John Roland Schultz, Productivity Press, 2013, 277 pp., $59.95.

This book on leadership is based on W. Edwards Deming’s teachings. While most books directed toward Deming’s principles focus on the techniques for supporting and improving quality, this one focuses on guiding leaders to achieve organizational goals using those same tools.

Schultz describes a set of leadership competencies based on four elements of the system of profound knowledge: appreciation for the system; understanding variation and data-based decisions; understanding individual and organizational learning; and understanding individual and organizational psychology. The ability to move within these four corners is what makes a good leader. To aid in understanding and polishing those abilities, numerous topics are reviewed with respect to how they fit within the processes necessary for effective leadership using this model.

I particularly enjoyed the discussions on the distinction between leadership and management and overlaying the plan-do-check-act cycle with the learning cycle to generate a standard four-quadrant situation matrix. For those interested in how they fare in this model, a questionnaire for assessing leadership capability is included.

According to the author, "Leadership is about governance and making things happen—repeatedly." If you follow leadership, management and quality trends, or ever wondered how quality could work on the management side of the business, you will benefit from this book.

Marc A. Feldman

Emotional Intelligence for Project Managers: The People Skills You Need to Achieve Outstanding Results

Anthony Mersino, Amacom, 2013, 285 pp., $19.95 (second edition, book).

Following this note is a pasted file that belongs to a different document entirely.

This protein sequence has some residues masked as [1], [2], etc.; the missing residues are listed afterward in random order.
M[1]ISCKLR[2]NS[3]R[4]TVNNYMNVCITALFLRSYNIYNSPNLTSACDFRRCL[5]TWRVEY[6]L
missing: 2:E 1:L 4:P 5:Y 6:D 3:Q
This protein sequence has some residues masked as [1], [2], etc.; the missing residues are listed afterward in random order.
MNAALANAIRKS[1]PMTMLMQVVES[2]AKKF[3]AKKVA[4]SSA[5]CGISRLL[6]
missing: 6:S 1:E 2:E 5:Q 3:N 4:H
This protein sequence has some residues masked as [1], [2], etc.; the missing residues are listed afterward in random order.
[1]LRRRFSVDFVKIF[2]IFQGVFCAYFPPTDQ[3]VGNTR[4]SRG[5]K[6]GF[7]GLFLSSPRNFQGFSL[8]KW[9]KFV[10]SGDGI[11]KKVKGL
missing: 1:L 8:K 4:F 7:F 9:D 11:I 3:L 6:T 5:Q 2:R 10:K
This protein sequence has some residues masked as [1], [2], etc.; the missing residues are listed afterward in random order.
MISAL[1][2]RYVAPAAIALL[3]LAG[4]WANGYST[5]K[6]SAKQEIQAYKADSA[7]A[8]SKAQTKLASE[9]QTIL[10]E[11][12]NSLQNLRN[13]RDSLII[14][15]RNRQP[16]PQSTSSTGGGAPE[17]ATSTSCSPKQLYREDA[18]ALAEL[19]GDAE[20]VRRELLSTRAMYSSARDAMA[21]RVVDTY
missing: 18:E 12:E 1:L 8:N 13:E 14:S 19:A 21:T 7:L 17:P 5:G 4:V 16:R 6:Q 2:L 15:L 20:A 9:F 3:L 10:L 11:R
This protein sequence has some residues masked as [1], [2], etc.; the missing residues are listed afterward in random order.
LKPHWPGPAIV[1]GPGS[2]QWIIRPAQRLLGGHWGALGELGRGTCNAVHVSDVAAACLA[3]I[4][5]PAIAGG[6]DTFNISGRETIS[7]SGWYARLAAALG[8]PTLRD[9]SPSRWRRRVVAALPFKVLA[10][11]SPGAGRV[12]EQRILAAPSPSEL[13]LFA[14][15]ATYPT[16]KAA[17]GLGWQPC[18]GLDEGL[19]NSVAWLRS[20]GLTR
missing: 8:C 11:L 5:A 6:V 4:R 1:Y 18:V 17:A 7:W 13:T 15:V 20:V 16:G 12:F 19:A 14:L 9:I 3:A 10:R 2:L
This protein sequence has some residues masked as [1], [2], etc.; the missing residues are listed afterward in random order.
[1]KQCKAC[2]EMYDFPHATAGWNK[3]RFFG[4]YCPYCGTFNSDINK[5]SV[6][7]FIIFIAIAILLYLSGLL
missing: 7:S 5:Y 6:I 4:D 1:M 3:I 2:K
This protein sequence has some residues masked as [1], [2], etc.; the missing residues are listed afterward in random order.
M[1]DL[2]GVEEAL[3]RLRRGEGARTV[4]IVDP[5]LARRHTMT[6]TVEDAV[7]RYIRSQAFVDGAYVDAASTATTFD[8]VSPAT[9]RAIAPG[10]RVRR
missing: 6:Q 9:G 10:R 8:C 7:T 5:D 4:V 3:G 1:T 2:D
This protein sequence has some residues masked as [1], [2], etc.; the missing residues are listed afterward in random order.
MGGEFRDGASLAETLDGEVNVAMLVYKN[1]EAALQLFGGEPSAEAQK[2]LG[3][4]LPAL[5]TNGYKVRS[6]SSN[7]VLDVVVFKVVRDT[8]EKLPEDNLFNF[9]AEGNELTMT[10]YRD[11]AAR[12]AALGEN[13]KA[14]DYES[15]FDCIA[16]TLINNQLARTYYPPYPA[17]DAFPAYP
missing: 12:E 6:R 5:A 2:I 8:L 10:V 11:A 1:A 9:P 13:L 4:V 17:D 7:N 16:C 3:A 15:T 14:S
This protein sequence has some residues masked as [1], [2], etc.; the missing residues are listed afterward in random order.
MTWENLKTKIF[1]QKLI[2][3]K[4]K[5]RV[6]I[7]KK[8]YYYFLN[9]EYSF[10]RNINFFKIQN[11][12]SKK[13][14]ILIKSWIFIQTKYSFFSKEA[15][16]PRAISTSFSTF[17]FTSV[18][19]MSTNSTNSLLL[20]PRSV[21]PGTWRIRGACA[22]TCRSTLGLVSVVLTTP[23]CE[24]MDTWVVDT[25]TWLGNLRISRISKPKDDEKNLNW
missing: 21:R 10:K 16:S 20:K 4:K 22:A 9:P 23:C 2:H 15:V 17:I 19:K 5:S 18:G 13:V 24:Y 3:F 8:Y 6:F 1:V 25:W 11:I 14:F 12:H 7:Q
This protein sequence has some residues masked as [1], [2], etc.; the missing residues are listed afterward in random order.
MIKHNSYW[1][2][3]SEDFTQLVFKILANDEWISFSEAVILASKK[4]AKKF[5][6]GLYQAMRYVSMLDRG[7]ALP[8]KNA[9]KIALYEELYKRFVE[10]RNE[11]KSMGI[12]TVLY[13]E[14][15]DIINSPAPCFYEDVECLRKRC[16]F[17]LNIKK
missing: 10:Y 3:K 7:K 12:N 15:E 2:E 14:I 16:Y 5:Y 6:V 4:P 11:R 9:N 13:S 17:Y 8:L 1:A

Mersino takes emotional intelligence and exploits it in many ways, all within the context of projects and project management. Exploring emotional intelligence, what it means—knowing how to use it and improve on it—is challenging.

To describe and address the topic, Mersino divides the book into four major parts, 10 chapters, six appendixes and an index. The parts describe his approach: build a framework, provide structure, fill in the details, and include tools and diagnostics that can be used by individuals and project managers. He first provides an introduction to emotional intelligence and slowly changes focus by showing that project management begins with self-management.

As a manager, your project is entirely built around stakeholder relationships, and that’s the subject of part three. Mersino's experience is best showcased where he talks about using emotional intelligence to lead project teams.

The two most impressive parts of the book are in the later pages. First, Mersino describes four resonant leadership styles. These are the ways that a leader builds through personal and team synergies. As with other parts of the book, he compares and contrasts the leadership styles in a handy table.

The area that benefits readers most is Mersino’s uses of models and diagrams to show relationships and how emotional intelligent and self-awareness are at the core of excellent project management.

This is a highly beneficial and easy-to-read book that will benefit many people.

Frank Pokrop
San Diego